The third installment of the Hamptons Home & Garden mystery series finds our heroine, interior designer Meg Barrett, finishing up the decoration of the Bibliophile Bed & Breakfast for the eccentric (and wealthy, naturally—this is the Hamptons, after all) book collector Franklin Hollingsworth. A hurricane has forced Meg to abandon the antique yacht she’s been staying in with her grumpy one-eyed cat, Jo; fortunately, the B&B’s manager, Brenna, has offered a suite for Meg and Jo to ride out the storm in. This affords Meg not only safe haven but extra time to arrange each book-themed suite to her liking before the inn’s grand opening.
But the B&B proves less safe for Randall McFee, the expert who’s just authenticated Franklin’s recent find of an unpublished F. Scott Fitzgerald manuscript. The aftermath of the hurricane finds him dead at the bottom of a cliff purportedly haunted by the ghost of a widow who had committed suicide there. At first, it looks as if Randall followed suit, but Meg starts to suspect that all is not as it seems when she discovers that rare books have begun to go missing from the B&B’s shelves. As she uncovers more criminal activity alongside secrets long thought buried, she begins to worry that a killer might be coming for her next.
Meg is an unusual sleuth in that she’s hearing-impaired, and I very much enjoyed reading of how that integrated into her investigations, as I firmly believe that representation matters. I also enjoyed how delightfully boy-crazy she is—if that term may be fairly applied to a woman in her early thirties. (Full disclaimer: I had a friend lovingly describe me as such in my wild, single days when I was just a bit younger than Meg myself.)
Fans of interior decorating will love the many passages detailing the places Meg encounters in her investigations as well as the three pages of tips at the end on repurposing vintage finds. There were also three delicious-looking recipes included. The no-cook one was attributed to Meg, but the other two were named after her father, the chef in the family. I chose to try out this one:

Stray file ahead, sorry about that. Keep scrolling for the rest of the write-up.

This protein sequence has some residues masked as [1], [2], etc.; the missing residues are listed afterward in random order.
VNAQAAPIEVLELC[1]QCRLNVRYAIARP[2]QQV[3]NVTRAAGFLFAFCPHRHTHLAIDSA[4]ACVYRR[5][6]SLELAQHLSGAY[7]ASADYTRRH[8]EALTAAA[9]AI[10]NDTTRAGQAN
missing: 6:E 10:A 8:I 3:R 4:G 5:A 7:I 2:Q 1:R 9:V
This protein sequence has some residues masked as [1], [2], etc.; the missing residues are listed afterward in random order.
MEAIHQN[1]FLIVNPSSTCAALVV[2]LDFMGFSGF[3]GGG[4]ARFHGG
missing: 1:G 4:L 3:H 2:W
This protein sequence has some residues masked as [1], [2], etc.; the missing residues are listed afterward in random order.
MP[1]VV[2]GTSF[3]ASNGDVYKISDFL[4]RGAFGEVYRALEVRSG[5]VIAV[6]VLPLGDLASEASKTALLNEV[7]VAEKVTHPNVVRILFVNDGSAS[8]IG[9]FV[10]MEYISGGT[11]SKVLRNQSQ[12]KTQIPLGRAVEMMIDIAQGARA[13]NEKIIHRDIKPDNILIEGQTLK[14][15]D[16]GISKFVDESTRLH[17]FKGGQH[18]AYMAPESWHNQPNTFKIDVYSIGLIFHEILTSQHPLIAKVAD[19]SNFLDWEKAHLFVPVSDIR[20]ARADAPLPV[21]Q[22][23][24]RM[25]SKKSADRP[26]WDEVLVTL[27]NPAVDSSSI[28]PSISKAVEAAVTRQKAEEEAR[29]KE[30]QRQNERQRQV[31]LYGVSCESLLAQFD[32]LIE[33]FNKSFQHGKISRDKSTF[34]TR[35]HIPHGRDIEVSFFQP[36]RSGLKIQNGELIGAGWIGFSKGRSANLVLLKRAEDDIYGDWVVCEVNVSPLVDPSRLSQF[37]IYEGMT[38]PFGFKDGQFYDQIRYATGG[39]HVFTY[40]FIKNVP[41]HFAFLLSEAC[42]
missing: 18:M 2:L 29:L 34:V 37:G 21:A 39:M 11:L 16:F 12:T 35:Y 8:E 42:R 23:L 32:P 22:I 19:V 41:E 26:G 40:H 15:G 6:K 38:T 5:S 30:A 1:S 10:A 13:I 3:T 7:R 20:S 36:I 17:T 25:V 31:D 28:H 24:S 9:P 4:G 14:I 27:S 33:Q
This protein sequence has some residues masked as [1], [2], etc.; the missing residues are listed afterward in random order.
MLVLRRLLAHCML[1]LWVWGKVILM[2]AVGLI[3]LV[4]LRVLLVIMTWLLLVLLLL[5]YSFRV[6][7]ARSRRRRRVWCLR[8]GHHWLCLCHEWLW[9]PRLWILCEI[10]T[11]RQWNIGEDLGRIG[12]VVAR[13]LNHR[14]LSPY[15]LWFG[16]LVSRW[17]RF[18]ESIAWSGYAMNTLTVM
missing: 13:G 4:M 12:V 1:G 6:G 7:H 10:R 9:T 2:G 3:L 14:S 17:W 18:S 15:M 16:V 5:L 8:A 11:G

Jeff Barrett's Tomato Tart Appetizer
1 sheet of Pepperidge Farm frozen pastry dough (they come in packages of two, 17.3 oz total; to use both sheets, double the recipe for the filling)
Parchment paper (to bake on)
2 tablespoons butter
1 tablespoon brown sugar
2 ¾ lbs Roma tomatoes (or any small tomato around 2 inches in diameter)
1 tablespoon balsamic vinegar
1 tablespoon chopped fresh oregano plus one sprig for garnish
Salt and pepper to taste
Preheat oven to 400.
Take one sheet of the pastry dough and roll it out gently into a flat rectangle, then place the dough onto the parchment paper lined baking sheet. (If you don't have parchment paper, lightly grease the bottom of the baking sheet.)
In a large skillet, melt the butter over medium heat, then add the sugar and cook to dissolve it. When it begins to caramelize, add the tomatoes and cook for 15 minutes.
Add the balsamic vinegar and cook two more minutes. Remove the tomatoes, leaving the juices in the pan. Place the tomatoes on the pastry dough, sliced-side down. Sprinkle with salt, pepper, and oregano. You should have enough tomatoes to completely cover the dough in a single layer, except for the edges.
Place on the middle rack of your oven and bake the tart for 30 minutes, or until the pastry is golden brown on the bottom. Remove and allow to cool for at least 5 minutes. Cut into squares and enjoy!
So far as I can tell, the only Pepperidge Farm frozen pastry dough is a puff pastry, and fortunately, I had one left over from a previous recipe! Overall, this tart was very easy to put together, though I’m still unclear as to when and how exactly the tomatoes should be sliced. I went ahead and sliced them in half before cooking them in the skillet, and that seemed to work out well.
Actually, “well” is a bit of an understatement for this dish, which was delicious! My lovely assistant Karin and I—betraying the American sensibilities of our palates—took one look at the tart as it was cooling and decided that we needed cheese to go with it. And don’t get me wrong, it was very tasty on its own! However, I did have a delicious wedge of honey goat chevre tucked away that turned out to be the perfect accompaniment to this light, elegant dish. Despite it being termed an appetizer, Karin and I made a lovely meal of it. The middle does get a bit soggy after a while, so it’s best eaten fairly quickly.
Next week, we head west to Ohio to check out some not-so-fancy (but oh-so-delicious!) French cooking. Do join me!
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Doreen Sheridan is a freelance writer living in Washington, D.C. She microblogs on Twitter @dvaleris.
Read all posts by Doreen Sheridan for Criminal Element.